How To Prevent and Correct Sexual Harassment By Customers

By: Amy Epstein Gluck

Employers, we know that you are trying your hardest to prevent sexual (and other unlawful) harassment in your workplace.

You’re training your supervisors, employees, and, in many states, even your independent contractors.

You have policies, procedures, and a clear reporting and investigation procedure.

You are training your workforce, and you have worked to keep your business free of unsavory behavior. In fact, you have read Sexual Harassment Prevention 101 and learned How to Slay the Dragon that is sexual harassment (and if you did not, click on the links!).

#MeToo will not be you, too. The Equal Employment Opportunity Commission (EEOC) is not going to come knocking on my front door with a Charge of Discrimination for sexual harassment.

Except, employers, you MUST remember that if you are in any kind of service industry, you may have the conduct of third parties with which to contend.

EEOC Lawsuit Alleging Third-Party Sexual Harassment and Retaliation

This week, the EEOC filed a lawsuit against a casino in the Commonwealth of the Northern Mariana Islands (CNMI) for sexual harassment and retaliation alleging that Imperial Pacific International, LLC, dba Best Sunshine Inter­national, cultivated an environment where its customers engaged in unlawful harassment of its employees, including sexual advances, demands for sexual favors, sexual comments, and sexual physical touching.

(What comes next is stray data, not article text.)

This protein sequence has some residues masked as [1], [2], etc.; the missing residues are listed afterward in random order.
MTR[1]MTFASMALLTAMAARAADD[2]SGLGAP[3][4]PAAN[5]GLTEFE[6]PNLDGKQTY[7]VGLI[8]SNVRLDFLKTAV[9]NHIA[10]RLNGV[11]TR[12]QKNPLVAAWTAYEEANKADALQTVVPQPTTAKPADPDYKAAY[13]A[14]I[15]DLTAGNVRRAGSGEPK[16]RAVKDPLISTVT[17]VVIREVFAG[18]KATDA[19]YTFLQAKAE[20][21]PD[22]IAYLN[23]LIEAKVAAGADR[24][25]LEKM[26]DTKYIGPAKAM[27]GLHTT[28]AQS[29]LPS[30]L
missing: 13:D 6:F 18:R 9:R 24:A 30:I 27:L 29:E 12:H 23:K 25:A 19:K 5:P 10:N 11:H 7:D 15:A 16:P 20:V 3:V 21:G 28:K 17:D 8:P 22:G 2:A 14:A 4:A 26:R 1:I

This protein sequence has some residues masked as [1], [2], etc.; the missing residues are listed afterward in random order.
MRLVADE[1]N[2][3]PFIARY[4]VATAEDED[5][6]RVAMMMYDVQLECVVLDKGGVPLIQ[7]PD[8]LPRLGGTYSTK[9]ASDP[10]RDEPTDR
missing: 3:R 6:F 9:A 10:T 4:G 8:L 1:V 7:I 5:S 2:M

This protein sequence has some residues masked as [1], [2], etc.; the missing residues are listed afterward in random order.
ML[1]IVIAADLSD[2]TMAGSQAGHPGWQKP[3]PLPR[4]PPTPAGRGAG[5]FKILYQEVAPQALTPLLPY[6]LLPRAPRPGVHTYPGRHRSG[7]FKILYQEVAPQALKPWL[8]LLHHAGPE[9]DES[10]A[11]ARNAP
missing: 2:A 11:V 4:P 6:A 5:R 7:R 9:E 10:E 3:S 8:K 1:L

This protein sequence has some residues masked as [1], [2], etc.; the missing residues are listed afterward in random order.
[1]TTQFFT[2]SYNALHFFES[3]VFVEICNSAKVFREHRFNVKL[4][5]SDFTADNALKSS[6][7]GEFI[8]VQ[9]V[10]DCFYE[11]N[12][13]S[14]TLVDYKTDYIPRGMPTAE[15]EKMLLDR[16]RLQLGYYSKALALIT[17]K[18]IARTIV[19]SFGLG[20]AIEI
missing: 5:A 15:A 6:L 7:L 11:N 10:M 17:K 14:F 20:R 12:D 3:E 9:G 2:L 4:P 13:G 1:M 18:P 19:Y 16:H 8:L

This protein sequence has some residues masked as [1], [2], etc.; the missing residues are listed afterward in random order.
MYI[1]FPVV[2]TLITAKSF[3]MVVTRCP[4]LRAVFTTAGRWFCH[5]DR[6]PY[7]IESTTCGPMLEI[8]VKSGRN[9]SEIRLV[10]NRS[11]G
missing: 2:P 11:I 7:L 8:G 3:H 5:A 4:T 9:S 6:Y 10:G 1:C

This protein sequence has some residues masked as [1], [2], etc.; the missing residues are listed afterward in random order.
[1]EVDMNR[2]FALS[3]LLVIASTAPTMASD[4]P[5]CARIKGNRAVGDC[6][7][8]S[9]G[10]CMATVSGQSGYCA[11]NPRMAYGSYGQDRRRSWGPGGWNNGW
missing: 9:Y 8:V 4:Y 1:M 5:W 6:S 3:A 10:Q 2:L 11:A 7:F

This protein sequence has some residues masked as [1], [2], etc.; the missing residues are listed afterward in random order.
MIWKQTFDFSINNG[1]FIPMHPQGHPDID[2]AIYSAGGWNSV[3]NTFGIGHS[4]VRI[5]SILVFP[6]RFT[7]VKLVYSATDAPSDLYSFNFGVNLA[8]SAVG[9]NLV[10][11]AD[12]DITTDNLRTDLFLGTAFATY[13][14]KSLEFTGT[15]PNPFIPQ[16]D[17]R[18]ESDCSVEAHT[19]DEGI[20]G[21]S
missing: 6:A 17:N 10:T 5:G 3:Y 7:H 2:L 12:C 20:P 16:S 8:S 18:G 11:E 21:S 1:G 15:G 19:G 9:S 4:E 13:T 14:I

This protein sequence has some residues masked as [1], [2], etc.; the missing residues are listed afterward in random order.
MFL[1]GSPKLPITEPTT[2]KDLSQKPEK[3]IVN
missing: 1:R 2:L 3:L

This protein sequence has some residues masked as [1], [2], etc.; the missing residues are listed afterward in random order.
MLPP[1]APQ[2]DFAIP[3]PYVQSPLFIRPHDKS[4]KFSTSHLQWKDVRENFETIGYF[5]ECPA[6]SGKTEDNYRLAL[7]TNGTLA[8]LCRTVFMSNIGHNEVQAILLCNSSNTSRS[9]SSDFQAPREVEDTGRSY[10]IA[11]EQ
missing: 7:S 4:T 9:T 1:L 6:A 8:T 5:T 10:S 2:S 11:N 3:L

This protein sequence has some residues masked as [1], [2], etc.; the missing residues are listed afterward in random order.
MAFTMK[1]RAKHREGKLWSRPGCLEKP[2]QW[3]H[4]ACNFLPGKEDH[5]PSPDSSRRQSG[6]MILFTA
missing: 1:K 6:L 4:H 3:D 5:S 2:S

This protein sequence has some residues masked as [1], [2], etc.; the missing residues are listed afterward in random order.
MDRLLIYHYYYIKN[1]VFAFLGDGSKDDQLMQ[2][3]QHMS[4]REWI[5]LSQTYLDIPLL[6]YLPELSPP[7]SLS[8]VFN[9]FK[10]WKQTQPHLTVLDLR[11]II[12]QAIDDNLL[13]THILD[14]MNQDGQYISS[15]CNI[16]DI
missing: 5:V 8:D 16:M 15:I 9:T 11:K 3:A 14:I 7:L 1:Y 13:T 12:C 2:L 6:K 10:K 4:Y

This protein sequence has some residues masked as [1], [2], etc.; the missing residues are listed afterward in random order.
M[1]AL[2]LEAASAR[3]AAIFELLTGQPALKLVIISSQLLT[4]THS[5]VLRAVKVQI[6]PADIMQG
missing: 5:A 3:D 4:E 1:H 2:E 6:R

What’s more, the EEOC alleged that the casino ignored multiple complaints of sexual harassment and then retaliated against female employees for complaining. How? The EEOC reports that the complaint states that the company reduced the complainants’ hours, imposed additional duties upon these employees, and either fired the employees or made their workplace conditions so awful that they had no choice but to quit.


“Sex harassment remains a persistent problem,” said Anna Park, regional attorney for the EEOC’s Los Angeles District. “Employers should be mindful of their responsibility to create a discrimination and harassment free work environment and should not be fostering a workplace that allows verbal and physical sexual abuse and harassment.


But, You May Think, These Are Customers, Not Employees. 

Doesn’t matter.

Title VII of the Civil Rights Act of 1964 (Title VII) prohibits sexual harassment by customers, clients, and any third parties—the same as it prohibits sexual harassment between employees, regardless of whether or not they are just employees, managers or supervisors, or in the C-suite. Third-party harassment is illegal.

While your policies may not apply to your third party and you cannot train a third party, you can create an organizational culture or climate that does not tolerate harassment.

Remember our roadmap to preventing unlawful harassment—along with policies, procedures, and training, employers must cultivate an organizational climate that encourages reporting and works to prevent harassment.

We first talked about organizational culture here stating that scientific studies show that organizational “tolerance” is the single most powerful factor in determining whether sexual harassment will occur. In fact, studies have shown that strict management norms and a climate that does not tolerate offensive behavior can inhibit harassment, even by those with a propensity toward such conduct.

Leaders shape the culture.

But, It’s a Customer. We Run a Business.

Yes, I get it. And, isn’t the customer always right? “How can I control the actions of customers or clients,” you might ask.